Modi’s Party Loses a Key Election, Held Under the Cloud of Covid


NEW DELHI — One of India’s feistiest opposition parties cruised to victory in state elections in West Bengal on Sunday, dealing a blow to Prime Minister Narendra Modi in a campaign held during a catastrophic surge in Covid-19 infections.

Top parties had campaigned relentlessly in West Bengal, one of India’s most populous states and a stronghold of opposition to Mr. Modi, India’s most powerful prime minister in decades. Even with cases soaring and more and more people dying across India, Mr. Modi and other politicians held enormous rallies up and down the state, which critics said helped spread the virus.

By Sunday night, with nearly all the votes counted, Mr. Modi’s Bharatiya Janata Party was badly trailing despite its heavy investment in West Bengal, a prize it desperately wanted to win. The party won more seats in the state assembly than it took in the last election — a sign of how dominant it has become nationwide. Nevertheless, the All India Trinamool Congress party, which holds power in the state, was safely ahead.

That party is led by Mamata Banerjee, India’s only female chief minister, who has developed her own cult of personality and a reputation as a street fighter strong enough to ward off the most withering attacks from the B.J.P., as Mr. Modi’s Hindu nationalist party is commonly known.

Three other states and a federal territory also released election results on Sunday, and they contained few surprises.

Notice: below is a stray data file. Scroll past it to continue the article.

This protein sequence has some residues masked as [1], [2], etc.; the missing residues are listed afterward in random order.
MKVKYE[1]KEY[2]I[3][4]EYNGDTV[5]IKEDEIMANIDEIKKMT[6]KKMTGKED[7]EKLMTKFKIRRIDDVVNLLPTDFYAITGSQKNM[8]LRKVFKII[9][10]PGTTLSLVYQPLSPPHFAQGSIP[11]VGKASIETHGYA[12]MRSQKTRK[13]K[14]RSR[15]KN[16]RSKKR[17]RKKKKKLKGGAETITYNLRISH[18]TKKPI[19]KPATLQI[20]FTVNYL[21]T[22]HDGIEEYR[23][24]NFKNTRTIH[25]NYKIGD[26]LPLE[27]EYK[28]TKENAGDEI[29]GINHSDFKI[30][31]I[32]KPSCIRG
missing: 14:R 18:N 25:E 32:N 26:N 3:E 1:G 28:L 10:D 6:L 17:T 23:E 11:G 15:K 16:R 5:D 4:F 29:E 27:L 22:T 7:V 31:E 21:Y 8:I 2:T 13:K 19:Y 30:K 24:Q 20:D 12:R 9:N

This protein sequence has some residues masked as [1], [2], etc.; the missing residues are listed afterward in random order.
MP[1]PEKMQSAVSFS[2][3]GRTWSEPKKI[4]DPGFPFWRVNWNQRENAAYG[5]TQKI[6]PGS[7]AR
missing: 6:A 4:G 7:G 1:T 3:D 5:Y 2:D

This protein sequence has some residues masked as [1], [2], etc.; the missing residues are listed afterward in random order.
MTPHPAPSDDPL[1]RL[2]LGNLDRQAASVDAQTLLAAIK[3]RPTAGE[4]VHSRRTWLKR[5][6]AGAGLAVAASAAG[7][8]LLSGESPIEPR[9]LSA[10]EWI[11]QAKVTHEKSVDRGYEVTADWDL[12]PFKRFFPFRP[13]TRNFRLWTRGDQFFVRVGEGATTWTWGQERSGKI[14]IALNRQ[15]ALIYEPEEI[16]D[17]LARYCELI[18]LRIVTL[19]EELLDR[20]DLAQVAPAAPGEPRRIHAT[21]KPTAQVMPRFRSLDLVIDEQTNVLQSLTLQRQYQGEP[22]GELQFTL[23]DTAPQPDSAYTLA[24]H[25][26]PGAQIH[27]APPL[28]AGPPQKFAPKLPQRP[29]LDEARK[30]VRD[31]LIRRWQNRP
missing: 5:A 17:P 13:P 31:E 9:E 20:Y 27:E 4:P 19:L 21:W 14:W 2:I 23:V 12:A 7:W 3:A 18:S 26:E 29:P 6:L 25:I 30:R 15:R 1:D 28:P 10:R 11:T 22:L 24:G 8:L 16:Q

Kerala, in the south, will remain under the control of the Left Democratic Front, an alliance of centrist and left-leaning parties.

On Sunday, India reported around 400,000 new infections and nearly 3,700 deaths, its highest daily toll yet. Experts say that is a vast undercount and that the real toll is far higher.

Ms. Banerjee, 66, who has led the state for a decade, dismissed that as nonsense. Long popular among Muslims and other minorities, she also appealed directly to Hindus, painting the B.J.P. as troublemaking outsiders.

With almost all votes counted, it appeared she may have lost her own assembly seat in a tight race, but that will not stop her from becoming chief minister, the top state-level executive in India’s decentralized system. Under India’s Constitution, the chief minister can be appointed for up to six months and within that period must become a member of the state Parliament. With Ms. Banerjee’s party firmly in control, that will not be a difficult task for her.

Mr. Modi traveled to West Bengal about a dozen times for packed rallies (often failing to wear a mask, along with many people in the crowds). His face was so ubiquitous that people joked that he seemed to be running for chief minister.

Ms. Banerjee’s campaign slogan was simple and nativist: “Bengal chooses its own daughter.”

Even with this loss, Mr. Modi’s party is by far the dominant political outfit in India, and there is no other political figure who comes close to his popularity.

Still, given how hard he fought to win West Bengal, some analysts saw Sunday’s results as a blow to him, with Ms. Banerjee and other regional figures — specifically, M.K. Stalin in Tamil Nadu and Pinarayi Vijayan in Kerala — gaining strength.

“This government is now battling a public backlash on their mishandling of the Covid pandemic,” said Arati Jerath, a well-known political commentator. “I think it is bad news for Modi that three powerful regional chieftains are emerging from these elections.”



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